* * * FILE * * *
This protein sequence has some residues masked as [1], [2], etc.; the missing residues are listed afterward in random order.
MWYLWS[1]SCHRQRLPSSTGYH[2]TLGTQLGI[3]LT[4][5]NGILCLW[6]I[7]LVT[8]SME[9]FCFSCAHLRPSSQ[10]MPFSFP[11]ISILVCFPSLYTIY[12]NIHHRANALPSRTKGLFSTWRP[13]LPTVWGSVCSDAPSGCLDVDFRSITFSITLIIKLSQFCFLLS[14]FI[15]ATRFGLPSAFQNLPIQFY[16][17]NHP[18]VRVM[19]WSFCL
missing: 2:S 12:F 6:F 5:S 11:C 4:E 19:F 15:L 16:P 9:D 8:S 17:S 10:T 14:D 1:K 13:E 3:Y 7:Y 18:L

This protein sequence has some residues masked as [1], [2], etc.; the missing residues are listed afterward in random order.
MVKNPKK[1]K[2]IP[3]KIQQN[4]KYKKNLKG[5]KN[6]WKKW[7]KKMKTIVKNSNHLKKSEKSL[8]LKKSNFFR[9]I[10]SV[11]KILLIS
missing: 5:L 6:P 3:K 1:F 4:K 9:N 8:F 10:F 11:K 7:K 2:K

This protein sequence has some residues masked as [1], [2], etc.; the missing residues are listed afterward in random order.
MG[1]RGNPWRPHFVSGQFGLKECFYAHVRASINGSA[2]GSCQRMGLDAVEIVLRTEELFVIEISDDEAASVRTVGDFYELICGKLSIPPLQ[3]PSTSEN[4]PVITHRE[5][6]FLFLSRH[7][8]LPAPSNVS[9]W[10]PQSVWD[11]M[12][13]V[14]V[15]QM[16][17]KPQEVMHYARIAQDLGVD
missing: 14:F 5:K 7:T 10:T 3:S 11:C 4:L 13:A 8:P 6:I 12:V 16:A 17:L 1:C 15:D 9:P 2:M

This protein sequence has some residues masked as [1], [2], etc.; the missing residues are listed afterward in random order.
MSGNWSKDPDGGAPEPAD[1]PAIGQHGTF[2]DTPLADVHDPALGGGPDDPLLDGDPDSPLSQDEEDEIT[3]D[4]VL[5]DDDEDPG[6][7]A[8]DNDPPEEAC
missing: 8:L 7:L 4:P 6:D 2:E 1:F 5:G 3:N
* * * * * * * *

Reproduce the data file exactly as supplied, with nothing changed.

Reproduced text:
This protein sequence has some residues masked as [1], [2], etc.; the missing residues are listed afterward in random order.
MWYLWS[1]SCHRQRLPSSTGYH[2]TLGTQLGI[3]LT[4][5]NGILCLW[6]I[7]LVT[8]SME[9]FCFSCAHLRPSSQ[10]MPFSFP[11]ISILVCFPSLYTIY[12]NIHHRANALPSRTKGLFSTWRP[13]LPTVWGSVCSDAPSGCLDVDFRSITFSITLIIKLSQFCFLLS[14]FI[15]ATRFGLPSAFQNLPIQFY[16][17]NHP[18]VRVM[19]WSFCL
missing: 2:S 12:F 6:F 5:S 11:C 4:E 19:F 15:L 16:P 9:D 8:S 17:S 10:T 14:D 1:K 13:E 3:Y 7:Y 18:L

This protein sequence has some residues masked as [1], [2], etc.; the missing residues are listed afterward in random order.
MVKNPKK[1]K[2]IP[3]KIQQN[4]KYKKNLKG[5]KN[6]WKKW[7]KKMKTIVKNSNHLKKSEKSL[8]LKKSNFFR[9]I[10]SV[11]KILLIS
missing: 5:L 6:P 3:K 1:F 4:K 9:N 8:F 10:F 11:K 7:K 2:K

This protein sequence has some residues masked as [1], [2], etc.; the missing residues are listed afterward in random order.
MG[1]RGNPWRPHFVSGQFGLKECFYAHVRASINGSA[2]GSCQRMGLDAVEIVLRTEELFVIEISDDEAASVRTVGDFYELICGKLSIPPLQ[3]PSTSEN[4]PVITHRE[5][6]FLFLSRH[7][8]LPAPSNVS[9]W[10]PQSVWD[11]M[12][13]V[14]V[15]QM[16][17]KPQEVMHYARIAQDLGVD
missing: 14:F 5:K 7:T 10:T 3:S 11:C 4:L 13:A 8:P 6:I 12:V 16:A 17:L 1:C 15:D 9:P 2:M

This protein sequence has some residues masked as [1], [2], etc.; the missing residues are listed afterward in random order.
MSGNWSKDPDGGAPEPAD[1]PAIGQHGTF[2]DTPLADVHDPALGGGPDDPLLDGDPDSPLSQDEEDEIT[3]D[4]VL[5]DDDEDPG[6][7]A[8]DNDPPEEAC
missing: 8:L 7:L 4:P 6:D 2:E 1:F 5:G 3:N